There’s the lucky few who boarded the colony ships bound for Venus. Then there’s the rest of us left behind to either stim the days away in cubes or hit the open road with the Volksgeist and ignore the fact Earth is dying.
For Julie, life in the ‘burbs is a string of medicated monotony. Not yet considered an adult despite being in her early 20s, she attempts to leave the technological comforts of the ThirdEye network behind. She escapes to enter the world of the caravans and the volksnet, riding with the world-weary woman who calls herself Ranger as they rub shoulders with travellers, raiders, seniors, and wanderers of the back roads.
Hello, the fire!
Wow. This book hooked me. Greene’s not-too-distant dystopian future really hits home. He drops us into a world ravaged by hurricanes, pollution, and 90 variants of COVID without so much as a functioning airbag to cushion the fall.
Neo-millennial Julie’s struggle to break out of the boredom and hopelessness of her existence is one we immediately emphasise with. Everyone feels stuck at one stage or other and Julie is no different. The crude removal of most of her emplant (social media and pharmaceutical dispensary all together in one subdermal device) sees Julie physically and symbolically free herself from the oppressive society left back on Earth by the privileged few exiting the planet on colony ships.
We follow Julie as she is then transported to the world of the caravans. There unfurls a sci-fi homage to Kerouac’s On the Road and classic King coming of age stories. Travellers go by their road names; Julie receives the name “Runner” from her wizened old road mentor, Ranger. The duo meets so many colourful characters perfectly-summarised by these road names: Kinks, Coop, Crunch, Fire and Ice, the Dame; you name a character, and you’ll find them outside the ‘burbs. It’s such simple yet brilliant characterisation.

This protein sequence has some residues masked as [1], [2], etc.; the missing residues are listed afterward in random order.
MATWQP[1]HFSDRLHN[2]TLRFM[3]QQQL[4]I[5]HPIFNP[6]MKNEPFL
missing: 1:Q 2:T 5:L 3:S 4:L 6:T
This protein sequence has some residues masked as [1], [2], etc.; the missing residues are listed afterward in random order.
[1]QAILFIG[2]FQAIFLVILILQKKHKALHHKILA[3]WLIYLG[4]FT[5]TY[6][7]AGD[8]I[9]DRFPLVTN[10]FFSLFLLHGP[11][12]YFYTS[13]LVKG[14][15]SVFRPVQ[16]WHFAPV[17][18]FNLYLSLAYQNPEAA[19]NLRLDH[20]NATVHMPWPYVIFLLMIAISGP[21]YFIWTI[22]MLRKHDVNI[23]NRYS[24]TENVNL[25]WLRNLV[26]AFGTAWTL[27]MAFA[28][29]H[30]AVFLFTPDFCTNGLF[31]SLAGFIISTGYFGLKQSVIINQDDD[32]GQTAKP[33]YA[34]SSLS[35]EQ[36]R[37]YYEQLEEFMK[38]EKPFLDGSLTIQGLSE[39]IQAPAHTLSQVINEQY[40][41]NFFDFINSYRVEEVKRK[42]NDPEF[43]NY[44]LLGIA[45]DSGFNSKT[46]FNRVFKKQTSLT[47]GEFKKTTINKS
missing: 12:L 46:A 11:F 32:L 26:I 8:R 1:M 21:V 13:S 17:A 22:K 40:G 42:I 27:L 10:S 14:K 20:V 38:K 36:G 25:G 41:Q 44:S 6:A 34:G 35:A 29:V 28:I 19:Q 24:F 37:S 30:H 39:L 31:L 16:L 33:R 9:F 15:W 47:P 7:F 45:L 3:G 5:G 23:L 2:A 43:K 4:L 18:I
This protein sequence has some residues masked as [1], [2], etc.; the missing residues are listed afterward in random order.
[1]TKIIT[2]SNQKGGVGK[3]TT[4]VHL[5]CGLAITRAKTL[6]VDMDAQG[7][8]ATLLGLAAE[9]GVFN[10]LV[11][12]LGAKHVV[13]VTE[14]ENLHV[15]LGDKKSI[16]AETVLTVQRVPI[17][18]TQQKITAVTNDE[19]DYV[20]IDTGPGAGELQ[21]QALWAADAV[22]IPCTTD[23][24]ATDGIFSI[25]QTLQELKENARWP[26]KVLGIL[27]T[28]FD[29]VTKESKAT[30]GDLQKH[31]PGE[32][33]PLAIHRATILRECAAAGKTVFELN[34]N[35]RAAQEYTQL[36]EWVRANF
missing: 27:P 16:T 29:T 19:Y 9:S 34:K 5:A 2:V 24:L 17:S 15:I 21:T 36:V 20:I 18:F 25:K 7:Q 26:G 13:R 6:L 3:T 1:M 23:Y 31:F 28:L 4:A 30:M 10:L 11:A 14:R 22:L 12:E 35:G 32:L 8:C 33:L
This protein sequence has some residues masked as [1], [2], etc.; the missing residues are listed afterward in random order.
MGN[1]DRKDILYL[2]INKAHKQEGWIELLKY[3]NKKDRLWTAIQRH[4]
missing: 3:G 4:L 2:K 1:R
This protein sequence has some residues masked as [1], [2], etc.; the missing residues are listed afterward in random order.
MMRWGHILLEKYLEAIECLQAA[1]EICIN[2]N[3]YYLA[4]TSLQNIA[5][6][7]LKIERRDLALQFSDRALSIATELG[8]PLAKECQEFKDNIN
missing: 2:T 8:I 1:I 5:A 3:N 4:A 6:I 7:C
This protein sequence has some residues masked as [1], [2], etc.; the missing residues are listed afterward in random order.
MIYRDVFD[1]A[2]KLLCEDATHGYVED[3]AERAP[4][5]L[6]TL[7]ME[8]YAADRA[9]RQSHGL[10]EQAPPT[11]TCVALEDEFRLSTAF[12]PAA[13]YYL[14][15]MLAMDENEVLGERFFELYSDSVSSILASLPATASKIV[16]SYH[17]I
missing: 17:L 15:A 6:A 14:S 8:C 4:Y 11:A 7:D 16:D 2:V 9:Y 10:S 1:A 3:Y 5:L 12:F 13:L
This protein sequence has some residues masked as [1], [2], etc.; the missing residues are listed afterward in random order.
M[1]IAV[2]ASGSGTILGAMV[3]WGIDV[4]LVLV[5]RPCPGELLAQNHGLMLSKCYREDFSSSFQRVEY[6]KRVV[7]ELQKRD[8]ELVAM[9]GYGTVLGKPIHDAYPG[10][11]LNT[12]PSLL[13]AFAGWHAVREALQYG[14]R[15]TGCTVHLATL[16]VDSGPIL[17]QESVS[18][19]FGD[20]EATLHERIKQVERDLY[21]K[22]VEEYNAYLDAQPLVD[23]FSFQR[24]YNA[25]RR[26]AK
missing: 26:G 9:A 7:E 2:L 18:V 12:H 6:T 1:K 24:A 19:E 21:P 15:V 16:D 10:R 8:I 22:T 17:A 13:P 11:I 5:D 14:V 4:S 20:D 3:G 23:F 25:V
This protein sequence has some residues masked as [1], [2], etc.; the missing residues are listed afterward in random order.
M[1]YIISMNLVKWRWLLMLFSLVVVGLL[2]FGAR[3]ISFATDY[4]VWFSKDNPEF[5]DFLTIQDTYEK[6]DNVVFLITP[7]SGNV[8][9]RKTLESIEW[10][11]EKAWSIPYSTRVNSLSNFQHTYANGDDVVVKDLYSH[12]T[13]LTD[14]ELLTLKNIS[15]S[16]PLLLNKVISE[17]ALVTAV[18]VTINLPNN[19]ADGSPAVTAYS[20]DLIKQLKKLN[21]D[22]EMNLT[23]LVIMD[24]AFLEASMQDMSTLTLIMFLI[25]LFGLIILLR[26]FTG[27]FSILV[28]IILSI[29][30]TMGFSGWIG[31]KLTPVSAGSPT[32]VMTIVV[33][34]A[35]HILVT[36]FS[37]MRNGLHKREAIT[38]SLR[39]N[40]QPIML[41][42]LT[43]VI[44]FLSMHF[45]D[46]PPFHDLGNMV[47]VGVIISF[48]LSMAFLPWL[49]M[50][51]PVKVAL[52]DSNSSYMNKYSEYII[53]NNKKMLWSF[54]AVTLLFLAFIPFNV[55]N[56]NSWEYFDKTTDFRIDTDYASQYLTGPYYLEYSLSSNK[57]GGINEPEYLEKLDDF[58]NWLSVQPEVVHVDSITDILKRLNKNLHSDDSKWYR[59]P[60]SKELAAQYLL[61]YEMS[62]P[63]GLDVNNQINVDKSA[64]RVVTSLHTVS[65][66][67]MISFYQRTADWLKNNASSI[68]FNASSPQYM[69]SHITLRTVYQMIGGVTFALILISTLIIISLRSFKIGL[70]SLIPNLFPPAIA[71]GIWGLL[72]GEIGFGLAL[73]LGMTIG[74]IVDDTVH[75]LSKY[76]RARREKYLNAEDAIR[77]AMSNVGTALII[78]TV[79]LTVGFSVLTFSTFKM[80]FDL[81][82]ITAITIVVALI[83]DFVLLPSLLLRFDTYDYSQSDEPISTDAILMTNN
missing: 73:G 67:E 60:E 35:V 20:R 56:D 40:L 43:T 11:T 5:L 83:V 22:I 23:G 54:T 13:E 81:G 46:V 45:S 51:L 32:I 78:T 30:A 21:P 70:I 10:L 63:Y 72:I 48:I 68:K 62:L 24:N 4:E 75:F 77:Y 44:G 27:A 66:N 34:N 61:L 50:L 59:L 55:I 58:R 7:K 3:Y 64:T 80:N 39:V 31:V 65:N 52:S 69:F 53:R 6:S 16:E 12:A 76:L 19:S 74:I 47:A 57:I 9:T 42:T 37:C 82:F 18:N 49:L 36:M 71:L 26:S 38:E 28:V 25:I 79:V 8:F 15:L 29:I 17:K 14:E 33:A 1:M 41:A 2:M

With much of the book set either in Ranger’s clapped out van or caravan camps, Twenty-Five to Life is incredibly dialogue heavy, with the story advancing through the many campfire conversations and road trips. The voices are clear and distinct as Greene examines people’s reasons for leaving modern convenience behind. Julie herself grows in confidence as she quickly adapts. Each campsite brings new characters and personalities to discover, as well as scenarios and dangers Julie and Ranger must overcome. Gangs, cult suicides, guns, and reality TV; it’s a post-apocalyptic Americana and it’s all portrayed brilliantly under a rusty lens.
I like what the book is trying to say, and it accomplishes this well. It’s eerie how close we are to ravishing our own planet and here Greene is showing us the results. The desire to leave everything behind and hit the road will always be a prevalent part of human culture, no matter how advanced modern convenience becomes. The wasteland is stark but wonderful. The road is long, it’s unforgiving, but there’s a lot of beauty we can find along the way. Welcome to the park!
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